amp options, but the issue remained the same: Midi Player X sounded perfectly but Sonic Pi doesn’t sound at all. @robin.newman: There is no issue for Midi Player and it sounded just fine as I can switch the internal sound source from Synth to Piano, and I can hear the Piano sound when it is playing those Midi notes. I understanding your advice, “you can only hear notes corresponding to the channel you are looking at.” By following up your logic, if I want to hear those notes corresponding to 3 channels, should I program 3 paragraphs of simple programming languages so that I can hear those multiple (let’s say 3 ) tracks of Midi sounds? Due to my extremely limited /entry level of programming knowledge, can either or both of you provide some programming languages/code templates here so I can adjust/customize based on my situation? @robin.newman: you mentioned that to use a ring to handle those three separated tracks(synths), would you mind to give more details about you codes? My intention is want to hear them collaboratively, or distinctly per each Midi track though Sonic Pi if needed so I can freely mix/re-arrange with internal synths from Sonic Pi to re-compose my music via coding. At the moment, I haven’t gone further to explore my knowledge concerning Raspberry PI (but will do at the later phase:-) Let’ s say if I can fix all issues regarding Midi connections. Again, thank you very much for digging this topic deeper and for always being there for assistance and guidance!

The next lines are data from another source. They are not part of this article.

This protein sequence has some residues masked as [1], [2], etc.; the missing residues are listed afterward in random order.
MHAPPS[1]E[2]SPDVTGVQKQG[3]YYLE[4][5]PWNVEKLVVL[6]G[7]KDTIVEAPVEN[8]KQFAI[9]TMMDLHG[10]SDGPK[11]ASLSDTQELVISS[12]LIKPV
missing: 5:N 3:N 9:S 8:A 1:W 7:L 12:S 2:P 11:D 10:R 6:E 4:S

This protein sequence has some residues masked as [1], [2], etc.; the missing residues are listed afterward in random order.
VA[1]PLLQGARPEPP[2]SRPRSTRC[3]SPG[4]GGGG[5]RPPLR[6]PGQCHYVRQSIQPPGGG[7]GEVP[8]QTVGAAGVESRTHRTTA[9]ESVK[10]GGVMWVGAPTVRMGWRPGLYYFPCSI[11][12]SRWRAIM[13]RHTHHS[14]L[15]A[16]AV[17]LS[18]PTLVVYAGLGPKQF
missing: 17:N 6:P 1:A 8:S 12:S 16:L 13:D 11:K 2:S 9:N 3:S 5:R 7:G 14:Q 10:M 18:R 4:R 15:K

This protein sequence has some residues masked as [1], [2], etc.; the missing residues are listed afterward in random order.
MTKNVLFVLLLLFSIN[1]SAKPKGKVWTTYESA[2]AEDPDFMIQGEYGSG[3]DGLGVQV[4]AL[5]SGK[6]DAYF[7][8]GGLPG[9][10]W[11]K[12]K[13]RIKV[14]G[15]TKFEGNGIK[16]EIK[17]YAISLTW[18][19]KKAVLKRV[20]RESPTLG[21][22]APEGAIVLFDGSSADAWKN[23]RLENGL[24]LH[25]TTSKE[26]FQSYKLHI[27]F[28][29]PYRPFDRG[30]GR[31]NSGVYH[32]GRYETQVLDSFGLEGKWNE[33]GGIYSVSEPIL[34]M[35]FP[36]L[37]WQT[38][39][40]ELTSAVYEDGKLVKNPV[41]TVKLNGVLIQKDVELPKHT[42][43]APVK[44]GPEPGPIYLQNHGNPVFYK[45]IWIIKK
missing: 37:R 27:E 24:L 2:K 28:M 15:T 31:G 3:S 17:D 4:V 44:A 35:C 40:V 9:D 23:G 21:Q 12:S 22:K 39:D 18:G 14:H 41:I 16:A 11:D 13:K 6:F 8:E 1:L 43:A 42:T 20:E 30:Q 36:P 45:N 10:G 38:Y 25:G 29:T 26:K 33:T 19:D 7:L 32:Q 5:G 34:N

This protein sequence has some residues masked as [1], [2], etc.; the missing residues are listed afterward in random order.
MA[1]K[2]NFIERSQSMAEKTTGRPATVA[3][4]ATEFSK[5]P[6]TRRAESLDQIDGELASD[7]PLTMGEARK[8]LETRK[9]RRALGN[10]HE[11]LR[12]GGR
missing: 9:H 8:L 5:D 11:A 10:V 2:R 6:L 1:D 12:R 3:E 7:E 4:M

Looking at your screenshot at4:45:06 (the last one) it seems that it is working for you as the log shows the tri synth playing 5 notes on channel 1. You are right in saying that you will need two more live loops to interrogate the other two channels so that you can hear all three. These should be identical to the first one, except for having different names eg :midi_in :midi_in2 and :midi_in3 and with the channels changed to match the other two you want to look at. However, channel 10 has to be treated differently and should be used to trigger drum, cymbal, triangle samples etc. This is more complicated to do.
However, I suggest you wait a little. Partly because of this thread, I have ben doing work to develop a mofe sophisticated 16 channel midi player for Sonic Pi, which will also handle the percussion track 10 correctly using a range of percussion samples to play the standard GM (general midi) instruments specified for that channel. It is more or less complete, and just undergoing testing before I publish it. It should do exactly what you want for playing midi files in Sonic Pi sent from midiplayer X. Hopefully I will release it during the coming week.
@robin.newman: Hello, just had a break here and hope all your developments go well as planned. Just would like to get more updates regarding your testing and release. One more question here: I am about to explore my knowledge concerning OSC and just learning Python now as a beginner. Where I can download Python version Sonic Pi? or Raspberry Pi? many thanks!
Sonic pi is only made for Ruby. If you want to do live coding with python, look into FoxDot. If you want to work with OSC and sonic pi, just make your code send OSC Messages and make the sonic pi code react to it. There is a section in the tutorial re: OSC.
Best of luck